Monday, December 26, 2011

This Shit Doesn't Stop.

And who the fuck is paying for it?

December 18, 1873, The Sun, Page 1, Column 5, A GREAT WORK BEGUN.
Laying the Corner of the New Bridge Across the Hudson at Poughkeepsie.
POUGHKEEPSIE, Dec. 16.--An immense concourse witnessed the laying of the corner stone of the proposed bridge to cross the Hudson at this place, A special train reached here from Hartford about noon, bringing the Major of that city and representatives of the Common Council and about one hundred of Hartford's influential citizens. The fast train up on the Hudson River road brought leading Pennsylvania Central Railroad folks, including J. Edgar Thompson, Mr. A. L. Dennis, John J. Blair, A. Carnega, [Carnegie perhaps?] G. F. McCandlaas, J. H. Lindville, and others.

At noon a grand procession was formed of all the military and civic societies--George Parker, Grand Marshal--and marched to Reynolds's Hill, where the corner stone was to be laid. Here thousands had congregated to witness the ceremonies, which were conducted by Grand Master James W. Husted of Westchester. The exercises were entirely Masonic, and similar to those which surrounded the laying of the corner stone of the new Capitol at Albany, After the corner stone was laid cannon were fired and the bells of the city were rung. The procession moved up town again, and there the distinguished guests were tendered a banquet at the Opera House. The welcome speech was made by Mayor Eastman. The Opera House was handsomely decorated, and the tables, which were provided for three hundred persons, were loaded with good things. After the speech-making and eating the most of the guests returned to their homes on the early evening trains.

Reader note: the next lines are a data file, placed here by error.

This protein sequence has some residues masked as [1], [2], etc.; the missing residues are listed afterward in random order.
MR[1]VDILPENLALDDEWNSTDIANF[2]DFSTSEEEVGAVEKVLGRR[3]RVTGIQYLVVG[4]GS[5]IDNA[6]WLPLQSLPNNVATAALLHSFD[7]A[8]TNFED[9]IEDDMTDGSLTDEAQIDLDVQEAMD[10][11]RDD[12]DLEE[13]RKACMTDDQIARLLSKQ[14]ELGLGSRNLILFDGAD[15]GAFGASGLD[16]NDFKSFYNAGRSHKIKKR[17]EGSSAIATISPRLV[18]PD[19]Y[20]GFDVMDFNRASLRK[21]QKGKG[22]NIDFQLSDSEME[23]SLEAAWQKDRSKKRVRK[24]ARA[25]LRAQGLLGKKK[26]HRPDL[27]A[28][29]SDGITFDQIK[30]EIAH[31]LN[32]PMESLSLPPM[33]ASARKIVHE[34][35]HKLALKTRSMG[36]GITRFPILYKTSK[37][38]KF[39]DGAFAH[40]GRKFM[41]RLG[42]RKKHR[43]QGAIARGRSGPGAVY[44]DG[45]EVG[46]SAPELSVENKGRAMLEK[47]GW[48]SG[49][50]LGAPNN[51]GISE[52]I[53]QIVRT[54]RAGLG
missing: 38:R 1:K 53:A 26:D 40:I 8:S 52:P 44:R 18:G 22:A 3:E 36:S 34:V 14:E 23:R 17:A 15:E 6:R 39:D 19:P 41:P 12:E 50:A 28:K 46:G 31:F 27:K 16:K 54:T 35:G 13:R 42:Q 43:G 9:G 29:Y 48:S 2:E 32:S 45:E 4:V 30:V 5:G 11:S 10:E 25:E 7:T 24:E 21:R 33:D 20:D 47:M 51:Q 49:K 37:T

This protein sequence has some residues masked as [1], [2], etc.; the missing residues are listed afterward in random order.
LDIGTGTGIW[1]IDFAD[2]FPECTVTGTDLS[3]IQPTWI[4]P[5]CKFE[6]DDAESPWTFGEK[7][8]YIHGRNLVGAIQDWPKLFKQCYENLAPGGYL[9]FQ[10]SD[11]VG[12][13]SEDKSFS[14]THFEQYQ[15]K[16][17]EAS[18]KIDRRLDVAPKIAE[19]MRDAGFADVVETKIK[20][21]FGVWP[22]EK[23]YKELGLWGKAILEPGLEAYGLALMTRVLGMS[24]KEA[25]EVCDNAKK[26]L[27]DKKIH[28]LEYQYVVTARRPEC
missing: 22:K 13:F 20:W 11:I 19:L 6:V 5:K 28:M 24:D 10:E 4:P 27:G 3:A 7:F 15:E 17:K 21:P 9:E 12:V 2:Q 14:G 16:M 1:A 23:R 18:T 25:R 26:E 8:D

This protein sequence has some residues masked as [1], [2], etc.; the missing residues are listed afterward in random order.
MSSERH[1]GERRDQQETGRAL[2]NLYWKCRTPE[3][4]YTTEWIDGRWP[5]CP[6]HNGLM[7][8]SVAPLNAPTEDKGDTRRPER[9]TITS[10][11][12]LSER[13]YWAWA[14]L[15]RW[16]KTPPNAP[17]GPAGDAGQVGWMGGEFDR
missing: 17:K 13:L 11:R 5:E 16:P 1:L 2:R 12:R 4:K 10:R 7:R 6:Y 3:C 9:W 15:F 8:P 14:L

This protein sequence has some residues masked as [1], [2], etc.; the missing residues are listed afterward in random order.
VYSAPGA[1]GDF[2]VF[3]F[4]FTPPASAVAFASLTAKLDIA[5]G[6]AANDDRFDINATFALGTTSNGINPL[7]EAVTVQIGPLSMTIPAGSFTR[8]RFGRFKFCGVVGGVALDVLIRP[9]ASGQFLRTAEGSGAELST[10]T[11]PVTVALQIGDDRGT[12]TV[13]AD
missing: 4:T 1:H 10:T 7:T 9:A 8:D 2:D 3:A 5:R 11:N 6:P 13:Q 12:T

When completed this bridge will save over one hundred miles of railroad track between the New England States and the Pennsylvania coal fields. The entire length will be about one mile, of which about half--a trifle less than 2,500 feet--is over the channel of the river, and the other half consists of approaches, being mainly on the east side. The height of the bridge from the water to the bottom chord of the huge trusses is 130 feet, and the trusses themselves will be about sixty-five feet high, so that the entire elevation of the track above high water mark will be nearly two hundred feet. There will be four piers in the channel, and one on each side close to the bank, so that the main bridge will consist of five immense spans, each five hundred feet long. The land approaches will be made up of shorter spans.

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